They came in droves, young and old, all wanting to pay their respects to an icon.

Spontaneously, hundreds of people of all ages and races gathered on the steps of the historic Supreme Court building in Washington D.C. late Friday night. Wearing face-masks to protect them from the coronavirus, many wept silently about the death of Justice Ruth Bader Ginsburg.

Outside Ginsburg’s place of employment for 27 years, they placed flowers and signs in a make-shift memorial to the 87-year-old who died from complications to metastatic pancreatic cancer on Friday, as a candlelight vigil was held.

“I think it is important for us to recognize such a trailblazer,” said one member of the crowd, Jennifer Berger, 37, who told the Associated Press she felt compelled to come out and pay tribute to Ginsburg.

“It is amazing to see how many people are feeling this loss tonight and saying goodbye.”

At times the memorial fell silent, as people sobbed, then pockets of song burst out with hundreds singing “Amazing Grace”, “Imagine” and “America the Beautiful.” As more people joined, their chorus grew louder.

People gather at the Supreme Court on Friday, in Washington, after the Supreme Court announced that Justice Ruth Bader Ginsburg has died of metastatic pancreatic cancer at age 87.Alex Brandon / AP

At one point, the crowd also broke into a thunderous applause, to cheer the feminist icon.

Ginsburg, who was Jewish, died on the eve of the Jewish New Year holiday “Rosh Hashanah” and some mourners recited the “Mourners’ Kaddish” — a traditional prayer for the dead.

Parents carried sleepy children in pajamas, a testament to her broad appeal, her supporters said.

“It just feels so nice to be out here with other people who feel the same way,” Dominik Radawski, 46, told Reuters, standing on the court’s steps.

“There’s no one here being angry. It’s this sense of quiet contemplation, this sense of respect.”

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While the political implications of her death were on the minds of many, chants stayed largely apolitical with crowds simply shouting her initials “RBG” and “Justice for All.”

Scores of memorial candles flickered in the wind along the front steps of the court, as people knelt to leave bouquets of flowers and handwritten condolence notes. One read: “Thank you for showing us how to be American.”

Others sat peacefully on the steps, quietly reflecting on Ginsburg’s legacy and taking in the scenes.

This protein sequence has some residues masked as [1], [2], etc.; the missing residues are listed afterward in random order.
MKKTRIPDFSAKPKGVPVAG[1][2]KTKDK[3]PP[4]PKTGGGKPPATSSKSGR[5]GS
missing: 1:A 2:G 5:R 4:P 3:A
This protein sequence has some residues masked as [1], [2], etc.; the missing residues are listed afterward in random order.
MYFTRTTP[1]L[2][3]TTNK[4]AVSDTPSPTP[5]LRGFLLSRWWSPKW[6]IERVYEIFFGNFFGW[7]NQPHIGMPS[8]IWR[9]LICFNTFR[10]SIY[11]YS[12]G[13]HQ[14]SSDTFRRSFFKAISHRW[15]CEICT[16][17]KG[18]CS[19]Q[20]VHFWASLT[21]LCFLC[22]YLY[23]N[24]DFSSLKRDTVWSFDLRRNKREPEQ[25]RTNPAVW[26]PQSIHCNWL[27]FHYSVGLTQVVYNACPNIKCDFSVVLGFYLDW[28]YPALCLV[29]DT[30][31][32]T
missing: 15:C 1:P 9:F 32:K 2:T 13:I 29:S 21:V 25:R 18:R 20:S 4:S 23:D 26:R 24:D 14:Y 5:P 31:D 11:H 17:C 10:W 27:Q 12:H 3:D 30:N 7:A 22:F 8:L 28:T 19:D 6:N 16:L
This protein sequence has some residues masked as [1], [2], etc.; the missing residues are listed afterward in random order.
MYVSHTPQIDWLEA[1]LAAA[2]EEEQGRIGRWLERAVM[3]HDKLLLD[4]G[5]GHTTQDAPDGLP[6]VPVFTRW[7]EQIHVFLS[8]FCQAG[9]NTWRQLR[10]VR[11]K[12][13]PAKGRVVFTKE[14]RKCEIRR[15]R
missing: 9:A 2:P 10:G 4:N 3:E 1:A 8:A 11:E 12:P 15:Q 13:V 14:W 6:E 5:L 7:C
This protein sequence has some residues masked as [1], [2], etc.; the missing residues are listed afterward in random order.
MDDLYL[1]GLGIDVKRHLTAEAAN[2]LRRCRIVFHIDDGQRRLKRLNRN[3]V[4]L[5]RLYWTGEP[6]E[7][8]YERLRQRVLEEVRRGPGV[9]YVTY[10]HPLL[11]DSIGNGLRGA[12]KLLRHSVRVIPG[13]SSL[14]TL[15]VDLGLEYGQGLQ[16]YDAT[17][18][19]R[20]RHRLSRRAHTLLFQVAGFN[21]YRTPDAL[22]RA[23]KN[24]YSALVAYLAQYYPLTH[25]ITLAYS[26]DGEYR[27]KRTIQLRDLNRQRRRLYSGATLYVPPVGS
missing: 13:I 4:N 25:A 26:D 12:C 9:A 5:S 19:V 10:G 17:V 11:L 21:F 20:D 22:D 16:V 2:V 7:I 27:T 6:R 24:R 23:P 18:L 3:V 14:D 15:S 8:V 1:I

A man kneels as he brings a megaphone to a vigil on the steps of the Supreme Court following the death of Supreme Court Justice Ruth Bader Ginsburg on Friday.Al Drago / Reuters

President Donald Trump issued a proclamation directing that flags at the White House and all public buildings and military facilities be flown at half-staff, until the late Ginsburg is interred.

The president also directed that flags be flown at half-staff at all U.S. embassies and other facilities abroad.

The proclamation calls Ginsburg “a trailblazer, not only in the field of law, but in the history of our country.”

Elsewhere, in San Francisco crowds gathered downtown, some waving rainbow flags, others marching bearing a banner reading: “We won’t let you down, RBG.”

In New York City, an image of Ginsburg and the alternating messages “thank you” and “rest in power” were projected on the front of the New York State Civil Supreme Court building in Manhattan.

Online the hashtag #RBGRIP was trending on Twitter.

Ginsburg, an opera lover, spent her final years on the bench as the unquestioned leader of the court’s liberal wing and became something of a rock star to her admirers. Young women especially seemed to embrace her, transforming her into a pop culture icon affectionately dubbing the Brooklyn-born judge the “Notorious RBG.”

A diminutive yet towering liberal champion, Ginsburg became the court’s second female justice. She died at her home in Washington and is survived by two children, Jane and James, and several grandchildren.

A private internment service will be held at Arlington National Cemetery.

The Associated Press and Reuters contributed to this report.


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